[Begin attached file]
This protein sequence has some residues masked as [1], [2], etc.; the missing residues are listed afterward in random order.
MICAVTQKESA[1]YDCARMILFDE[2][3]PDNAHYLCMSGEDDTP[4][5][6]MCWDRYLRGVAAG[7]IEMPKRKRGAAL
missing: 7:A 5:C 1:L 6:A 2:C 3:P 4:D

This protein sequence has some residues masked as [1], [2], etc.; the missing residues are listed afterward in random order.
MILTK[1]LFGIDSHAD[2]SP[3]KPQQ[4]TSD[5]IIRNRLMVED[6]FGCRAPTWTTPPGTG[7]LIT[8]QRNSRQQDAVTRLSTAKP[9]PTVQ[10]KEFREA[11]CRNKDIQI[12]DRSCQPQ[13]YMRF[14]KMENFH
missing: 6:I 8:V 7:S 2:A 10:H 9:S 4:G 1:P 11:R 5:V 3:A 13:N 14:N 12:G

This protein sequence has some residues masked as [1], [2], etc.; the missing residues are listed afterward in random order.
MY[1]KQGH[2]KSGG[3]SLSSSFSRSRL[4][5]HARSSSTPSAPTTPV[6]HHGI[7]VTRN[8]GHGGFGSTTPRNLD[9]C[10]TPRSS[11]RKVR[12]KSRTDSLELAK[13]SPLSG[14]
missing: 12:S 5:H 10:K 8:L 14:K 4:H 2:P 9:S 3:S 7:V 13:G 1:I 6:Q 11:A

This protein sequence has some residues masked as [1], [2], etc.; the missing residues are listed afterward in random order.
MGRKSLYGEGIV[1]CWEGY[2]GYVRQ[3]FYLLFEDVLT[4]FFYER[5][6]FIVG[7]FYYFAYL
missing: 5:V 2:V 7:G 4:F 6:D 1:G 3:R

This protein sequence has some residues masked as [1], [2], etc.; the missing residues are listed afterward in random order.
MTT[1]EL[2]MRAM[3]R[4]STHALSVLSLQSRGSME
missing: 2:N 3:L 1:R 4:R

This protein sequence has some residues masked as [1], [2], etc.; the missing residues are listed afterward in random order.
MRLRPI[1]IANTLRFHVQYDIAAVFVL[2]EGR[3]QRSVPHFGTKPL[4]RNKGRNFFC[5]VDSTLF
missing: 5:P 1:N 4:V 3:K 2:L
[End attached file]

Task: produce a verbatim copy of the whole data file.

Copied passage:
This protein sequence has some residues masked as [1], [2], etc.; the missing residues are listed afterward in random order.
MICAVTQKESA[1]YDCARMILFDE[2][3]PDNAHYLCMSGEDDTP[4][5][6]MCWDRYLRGVAAG[7]IEMPKRKRGAAL
missing: 7:A 5:C 1:L 6:A 2:C 3:P 4:D

This protein sequence has some residues masked as [1], [2], etc.; the missing residues are listed afterward in random order.
MILTK[1]LFGIDSHAD[2]SP[3]KPQQ[4]TSD[5]IIRNRLMVED[6]FGCRAPTWTTPPGTG[7]LIT[8]QRNSRQQDAVTRLSTAKP[9]PTVQ[10]KEFREA[11]CRNKDIQI[12]DRSCQPQ[13]YMRF[14]KMENFH
missing: 6:I 8:V 7:S 2:A 10:H 9:S 4:G 1:P 11:R 5:V 3:A 13:N 14:N 12:G

This protein sequence has some residues masked as [1], [2], etc.; the missing residues are listed afterward in random order.
MY[1]KQGH[2]KSGG[3]SLSSSFSRSRL[4][5]HARSSSTPSAPTTPV[6]HHGI[7]VTRN[8]GHGGFGSTTPRNLD[9]C[10]TPRSS[11]RKVR[12]KSRTDSLELAK[13]SPLSG[14]
missing: 12:S 5:H 10:K 8:L 14:K 4:H 2:P 9:S 3:S 7:V 13:G 1:I 6:Q 11:A

This protein sequence has some residues masked as [1], [2], etc.; the missing residues are listed afterward in random order.
MGRKSLYGEGIV[1]CWEGY[2]GYVRQ[3]FYLLFEDVLT[4]FFYER[5][6]FIVG[7]FYYFAYL
missing: 5:V 2:V 7:G 4:F 6:D 1:G 3:R

This protein sequence has some residues masked as [1], [2], etc.; the missing residues are listed afterward in random order.
MTT[1]EL[2]MRAM[3]R[4]STHALSVLSLQSRGSME
missing: 2:N 3:L 1:R 4:R

This protein sequence has some residues masked as [1], [2], etc.; the missing residues are listed afterward in random order.
MRLRPI[1]IANTLRFHVQYDIAAVFVL[2]EGR[3]QRSVPHFGTKPL[4]RNKGRNFFC[5]VDSTLF
missing: 5:P 1:N 4:V 3:K 2:L